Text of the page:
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A new study reports that Hispanic/Latino individuals in the United States have higher rates of visual impairment and blindness than members of other ethnic groups. This is especially true of those who are older, unemployed, divorced or widowed, or less educated; and those with diabetes or any eye disease. Latinos whose vision is worse by two lines or more on a standard eye chart are more likely to report a lower quality of life. These research findings help suggest who among Hispanics should be targeted in public health campaigns related to eye disease awareness or the development of screening programs for eye disease.
The first three research papers related to this study, called the Los Angeles Latino Eye Study (LALES), appear in the June 2004 issue of the journal Ophthalmology. Additional study results are to be published in the July and August issues of the journal. The studies were funded by the National Eye Institute (NEI), and the National Center of Minority Health and Health Disparities (NCMHD), two components of the National Institutes of Health. Other funding support was provided by Research to Prevent Blindness, Inc.
LALES is the largest, most comprehensive epidemiological study of visual impairment in Hispanics conducted in the U.S. Researchers gave a detailed health interview and clinical examination to 6,357 Latinos, primarily Mexican-Americans, aged 40 and older from six census tracts in Los Angeles. The interview included an assessment of demographic, behavioral and ocular risk factors and assessed participants' health-related and vision-related quality of life. The study directors also performed a comprehensive eye examination on each of the study subjects, looking at visual acuity, intraocular pressure and visual fields. They also measured blood pressure, glycosylated hemoglobin and blood glucose, among other factors. Photographs were taken of the retina and optic disc.
The overall prevalence of visual impairment, defined as best corrected visual acuity in the better seeing eye of 20/40 or worse, was 3 percent, and the overall prevalence of blindness, defined as best corrected visual acuity in the better seeing eye of 20/200 or worse, was 0.4 percent. Visual impairment increased with age and was greater in women. Those in their 70s were three times more likely to have visual impairment, and those in their 80s were nearly eight times more likely to have visual impairment, than their younger counterparts.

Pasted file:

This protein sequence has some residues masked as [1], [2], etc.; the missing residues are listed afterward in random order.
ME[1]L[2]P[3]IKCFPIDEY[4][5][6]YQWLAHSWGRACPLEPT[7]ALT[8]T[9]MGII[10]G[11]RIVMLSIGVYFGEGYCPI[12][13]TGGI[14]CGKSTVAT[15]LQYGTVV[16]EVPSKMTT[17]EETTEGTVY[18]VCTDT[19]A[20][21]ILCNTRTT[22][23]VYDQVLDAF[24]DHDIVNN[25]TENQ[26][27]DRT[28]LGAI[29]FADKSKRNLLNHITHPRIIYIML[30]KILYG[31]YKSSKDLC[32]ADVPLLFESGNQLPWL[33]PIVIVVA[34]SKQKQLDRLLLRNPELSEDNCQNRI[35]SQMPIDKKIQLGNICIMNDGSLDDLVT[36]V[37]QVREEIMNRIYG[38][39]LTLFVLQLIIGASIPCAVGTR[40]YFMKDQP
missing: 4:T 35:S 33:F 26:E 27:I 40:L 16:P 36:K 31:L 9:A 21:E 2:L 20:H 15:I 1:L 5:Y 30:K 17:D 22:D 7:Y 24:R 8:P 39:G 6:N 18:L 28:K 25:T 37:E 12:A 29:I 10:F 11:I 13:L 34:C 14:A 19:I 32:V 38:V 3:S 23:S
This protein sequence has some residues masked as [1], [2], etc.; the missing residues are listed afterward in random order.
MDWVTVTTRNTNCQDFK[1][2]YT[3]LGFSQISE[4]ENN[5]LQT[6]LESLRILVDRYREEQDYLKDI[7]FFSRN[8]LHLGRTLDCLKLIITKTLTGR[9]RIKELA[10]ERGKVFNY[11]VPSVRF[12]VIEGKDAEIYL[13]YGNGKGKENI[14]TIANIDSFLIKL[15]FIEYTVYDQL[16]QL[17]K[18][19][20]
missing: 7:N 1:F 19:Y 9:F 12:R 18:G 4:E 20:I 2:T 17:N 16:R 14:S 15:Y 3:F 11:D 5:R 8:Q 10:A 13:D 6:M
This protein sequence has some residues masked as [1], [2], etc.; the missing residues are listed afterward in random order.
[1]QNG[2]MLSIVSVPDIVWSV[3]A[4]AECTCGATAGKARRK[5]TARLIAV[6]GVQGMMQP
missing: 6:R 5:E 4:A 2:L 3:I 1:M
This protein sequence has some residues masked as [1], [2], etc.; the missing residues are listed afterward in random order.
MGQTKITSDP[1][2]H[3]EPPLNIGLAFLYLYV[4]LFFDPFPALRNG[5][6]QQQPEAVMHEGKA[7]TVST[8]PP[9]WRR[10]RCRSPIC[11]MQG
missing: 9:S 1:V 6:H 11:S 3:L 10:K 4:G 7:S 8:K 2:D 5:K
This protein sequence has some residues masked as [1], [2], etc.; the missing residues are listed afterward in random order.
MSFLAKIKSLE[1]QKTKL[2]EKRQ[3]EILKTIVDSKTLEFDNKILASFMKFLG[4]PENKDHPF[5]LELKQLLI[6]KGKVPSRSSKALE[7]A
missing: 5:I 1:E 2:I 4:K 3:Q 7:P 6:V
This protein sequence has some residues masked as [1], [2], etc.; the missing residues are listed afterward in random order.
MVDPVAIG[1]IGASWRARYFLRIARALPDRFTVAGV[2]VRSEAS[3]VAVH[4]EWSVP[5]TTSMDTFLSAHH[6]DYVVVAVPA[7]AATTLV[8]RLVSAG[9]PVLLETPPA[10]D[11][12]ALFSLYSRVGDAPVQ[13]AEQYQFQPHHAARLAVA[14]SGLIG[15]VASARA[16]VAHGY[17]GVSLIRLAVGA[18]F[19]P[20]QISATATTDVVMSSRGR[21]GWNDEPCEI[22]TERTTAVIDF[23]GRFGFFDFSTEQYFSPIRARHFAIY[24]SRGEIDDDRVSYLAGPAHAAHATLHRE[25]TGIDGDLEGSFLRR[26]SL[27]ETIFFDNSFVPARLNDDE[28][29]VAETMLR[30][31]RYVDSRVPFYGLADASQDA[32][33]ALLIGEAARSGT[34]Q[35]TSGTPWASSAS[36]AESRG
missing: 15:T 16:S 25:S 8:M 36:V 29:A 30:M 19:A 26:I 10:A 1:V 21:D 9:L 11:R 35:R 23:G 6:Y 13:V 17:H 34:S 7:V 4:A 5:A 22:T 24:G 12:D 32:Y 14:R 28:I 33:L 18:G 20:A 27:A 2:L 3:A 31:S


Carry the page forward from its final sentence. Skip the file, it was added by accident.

Census 2000 data show that 12.5 percent of the residents in this country, 35 million people, are Latino or Hispanic, making them the largest minority group in the United States. This study re-affirms the importance of targeting older individuals and women in screening programs and directing public health messages at them. Modifiable factors, such as better education and employment, are likely to decrease the burden of visual impairment among the population. The increased prevalence of visual impairment among women deserves further investigation.
The National Eye Institute (NEI) conducts and supports research that leads to sight-saving treatments and plays a key role in reducing visual impairment and blindness. The NEI is part of the National Institutes of Health (NIH), an agency of the U.S. Department of Health and Human Services.
The NIH's National Center on Minority Health and Health Disparities (NCMHD) conducts and supports research, training, information dissemination and other programs aimed at reducing the disproportionately high incidence and prevalence of disease, burden of illness, and mortality experienced by certain American populations, including racial and ethnic minorities and other groups with disparate health status, such as the urban and rural poor.